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"When it turns at nine o'clock," said
Herbert, cheerfully, " look out for us, and stand
ready, you over there at Mill Pond Bank!"


THE Stock Exchange is regarded by many
persons as the pulse of the country. Its register
of prices, especially that portion which
records the fluctuations in the public funds, is
watched as eagerly as a physician's face when
he comes out of a sick-chamber. When it
cheerfully announces "par," a technical money-
market phrase for one hundred, as far as Consols
are concerned, the quarter of a million of steady
investors who really hold the national funds,
consider Britannia to be in a very robust and thriving
condition. When it shakes its head and
announces ninety, the pulse is considered to record
a weak and sinking condition; when it can give
no better account than seventy, sixty, or even
fifty, Britannia seems to have exchanged her
spear and shield for a crutch or a coffin.

If the Stock Exchange be really the pulse of
the country, what a number of times, even
during the last half-century, poor old England
has been gasping in the arms of death! There
was the year 1802, when Consols, or Consolidated
Three per Cent Annuities, stood as low
as seventy-nine, and fell to sixty-six and a quarter,
in consequence of the menacing attitude of
Bonaparte. As Consols form nearly one-half
of the National Debt of eight hundred millions
(speaking in round numbers)—the rest being
made up of South Sea Debt, Bank of England
Debt, eight or nine different kinds of annuities
at different rates, Irish Debt, India Bonds, and
Exchequer Billsthey are the most easily
affected by all those circumstances and events
which directly or indirectly affect the price of
Stocks. Whatever tends to shake or to
increase the public confidence in the stability of
government, tends, at the same time, to lower
or increase the price of Stocks. They are also
affected by the state of the revenue, and, more
than all, by the facility of obtaining supplies of
disposable capital, and the interest which may
be realised upon loans to responsible persons.
A low rate of discount at the Bank of England
means a high price for Consols; and a high rate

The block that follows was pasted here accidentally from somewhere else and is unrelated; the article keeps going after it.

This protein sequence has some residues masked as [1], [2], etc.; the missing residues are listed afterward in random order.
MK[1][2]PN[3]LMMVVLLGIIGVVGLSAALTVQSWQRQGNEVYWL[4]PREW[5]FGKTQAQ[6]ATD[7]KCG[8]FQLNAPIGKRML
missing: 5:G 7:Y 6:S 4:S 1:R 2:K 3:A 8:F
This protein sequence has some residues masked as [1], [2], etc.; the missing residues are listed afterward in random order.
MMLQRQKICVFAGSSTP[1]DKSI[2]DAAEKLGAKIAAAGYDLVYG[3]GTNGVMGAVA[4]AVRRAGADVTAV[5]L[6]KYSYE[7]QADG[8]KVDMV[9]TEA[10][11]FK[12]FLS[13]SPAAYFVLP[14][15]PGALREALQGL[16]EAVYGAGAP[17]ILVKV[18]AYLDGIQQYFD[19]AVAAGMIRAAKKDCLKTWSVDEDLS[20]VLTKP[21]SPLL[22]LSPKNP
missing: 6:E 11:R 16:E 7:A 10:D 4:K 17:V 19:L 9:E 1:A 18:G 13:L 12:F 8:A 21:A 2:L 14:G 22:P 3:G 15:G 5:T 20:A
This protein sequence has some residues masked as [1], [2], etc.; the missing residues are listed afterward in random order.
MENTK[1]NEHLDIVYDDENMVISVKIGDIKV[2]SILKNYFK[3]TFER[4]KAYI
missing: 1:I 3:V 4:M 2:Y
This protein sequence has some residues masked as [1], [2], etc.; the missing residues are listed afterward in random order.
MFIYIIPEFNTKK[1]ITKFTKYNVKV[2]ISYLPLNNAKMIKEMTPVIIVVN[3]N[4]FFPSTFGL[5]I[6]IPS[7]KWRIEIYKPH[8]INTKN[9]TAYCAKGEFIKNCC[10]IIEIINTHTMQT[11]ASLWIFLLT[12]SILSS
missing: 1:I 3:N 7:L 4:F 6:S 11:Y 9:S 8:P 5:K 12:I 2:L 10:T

of discount means a low price for these securities.
From 1730 till the Rebellion in 1745, the
Three per Cents were never under eighty-nine,
and were once, in June, 1737, as high as one
hundred and seven. During the Rebellion they
sank to seventy-six; but, in 1749, rose again to
one hundred. In the interval between the Peace
of Paris, in 1763, and the breaking out of the
American War, they averaged, says Mr. McCulloch,
from eighty to ninety; but towards the
close of the war they sank to fifty-four. In
1792 they were, at one time, as high as ninety-
six: but this state of rude health was of short
duration. In 1797, the prospects of the country,
owing to the successes of the French, the
mutiny in the fleet, and other adverse
circumstances, were by no means favourable; and, in
consequence, the price of the Three per Cents,
with all their "elegant simplicity," as the Rev.
Sydney Smith phrases it, sunk to forty-seven
and three-eighths. This was on the 20th of
September, after the receipt of the intelligence
that the attempt to negotiate with the
French Republic had failed. In August of the
next year, the month famous for the battle of
the Nile and the presence of the French army
in Egypt, they fell to forty-seven and a quarter,
or the lowest price they have ever touched.

To come to times more within the memory
of some few living people; there was the
fall of these very sensitive securities in 1803,
on the breaking out of hostilities with France,
when they went down rapidly from seventy-
three to fifty and a quarter. Those were glorious
days for the "bears," or all the jobbers who
speculated for a fall. The stagnant days of
peace provide no such splendid opportunities
for money-making on the bear side of the Stock
Exchange, and, no wonder, many of the members
are often heard singing, as they look abroad for
an invasion bogie:

Stir up the wars again, the trade it will be
This grand conversation is under the rose.

In 1814 there was another drop from seventy-
two and a quarter to sixty-two; and in 1815
a similar drop from sixty-five, three quarters, to
fifty-three seven-eighths. This was at the close
of the war period, and it was during this time
that one of the greatest Stock Exchange frauds
on record was organised and carried out. We
give the substance of the narrative as we find it
recorded in Mr. Francis's History of the Bank
of England.

On the 21st of February, 1814, the Bank of
England and its neighbourhood wore an appearance
of great excitement. The military operations
of Bonaparte, by which he checked the
great allied powers, had depressed the funds.
Deep anxiety for the result was felt throughout
England. On that day, however, although it
was what is termed a " private day," the clerks
in all the stock offices of the establishment were
busily employed in preparing transfers, which,
contrary to the custom on such a day, poured
in from the members of the Stock Exchange.
Reports and rumours spread rapidly. Many of
the transfers remained unfinished, as a plot,
intending to deceive all London, was discovered
in time to prevent their execution.

On the 21st of February, 1814, about one
o'clock in the morning, a violent knocking was
heard at the door of the Ship Inn, at Dover.
On the door being opened, the visitor announced
himself as Lieutenant-Colonel Du Bourg, aide-
de-camp of Lord Cathcart. His dress supported
the assertion. His military-looking clothes
appeared wet with the sea-spray, and he stated
that he had been brought over by a French
vessel, the seamen of which were afraid of landing
at Dover, and had placed him in a boat about
two miles from the shore. His news was
important. Bonaparte had been slain in battle,
and the allied armies were in Paris. A great